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Erika HeiskanenJan 15, 2019 1:43:00 PM2 min read

Ethical Leadership Requires Keeping up with the Times

Ethical leadership is the sensitivity to understand what is happening over time and see how the definition of ethicality is changing and evolving. As the definition can change slowly or quickly, keeping track of its evolution can be challenging.

Perhaps this is precisely why, in recent years, there have been reports in the media about miscalculations by senior management. It is hard to notice those everyday situations where the normal way of doing things has changed. The way we used to do things is no longer the accepted way of doing them. Most often these errors are not, by any means, intentional but due to lack of competence or thoughtlessness.

Ethical leadership also involves the planting of responsibility and broad judgement throughout the organisation, and into every single member of it.

In a nutshell, ethical leadership means simultaneously ensuring profitability, productivity and occupational wellbeing.

An ethical leader takes personal responsibility for success over the short and the long term.


Ethical leadership requires sensitivity to see and understand the world around you


Development based on facts

By combining the risk management side of ethical leadership with the responsibility for the education of the organisation’s members and with competent decision-making, the company may be able to achieve a sustainable competitive advantage.

To form the starting point for developing competitive advantage, it is worth making a realistic and impartial analysis of the current situation regarding the factors in the organisation that promote the achievement of ethicality and those which hinder it. It is necessary to form a distinction between information that is based on observation, information based on research and information based on assumptions. Various improvements can then be accurately targeted based on this information.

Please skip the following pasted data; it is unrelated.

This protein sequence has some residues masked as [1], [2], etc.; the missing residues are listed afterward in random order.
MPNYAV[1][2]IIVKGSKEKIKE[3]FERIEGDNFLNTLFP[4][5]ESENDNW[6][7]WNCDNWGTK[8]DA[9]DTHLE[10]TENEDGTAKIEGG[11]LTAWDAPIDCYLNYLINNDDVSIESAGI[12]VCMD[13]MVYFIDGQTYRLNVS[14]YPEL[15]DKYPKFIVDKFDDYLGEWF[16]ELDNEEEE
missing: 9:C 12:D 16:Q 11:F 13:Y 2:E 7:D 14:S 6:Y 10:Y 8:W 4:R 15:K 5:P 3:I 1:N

Organisational culture has huge significance for ethical operations

Organisational culture affects the way in which the members of the organisation work in interaction with each other and with external interest groups. Which actions are valued and which are not? What is raised for discussion and what is not? It is important to be aware of the organisational culture’s ethical situation and of its guiding effect.

A good starting point for the development of an ethical organisational culture is the written code of ethics, or code of conduct, based on the company’s publicised values.

The organisation must discuss and agree on what are acceptable functions and what are not. During the project, employees will hear from each other why a certain way of doing things is annoying or can even make someone’s work more difficult. A drafting process is a way of bringing up difficult matters for discussion without any negative consequences. At the same time, the employees become familiar with the guideline at the drafting phase and the spirit of the guideline comes to life. Not everything can be recorded in the guideline, nor would this be this appropriate. Therefore, it is important for everyone to understand the spirit in which the guideline has been drafted.


Ethical organisational culture strengthens innovation skills and wellbeing

Research shows that ability to innovate, precondition for the creative development of services and products, and employee wellbeing are connected to ethical organisational culture.

When social, cultural and mental capital grows with the development of the organisational culture, new ways to increase economic capital are constructed.


The world is changing rapidly

To make sure your leadership skills and ethical perception are as good as possible, make sure you have resources to learn about ethical leadership. Start your journey into simultaneous profitability and wellbeing by reading Juuriharja's guide Why should you improve your ethical leadership skills and how to do it?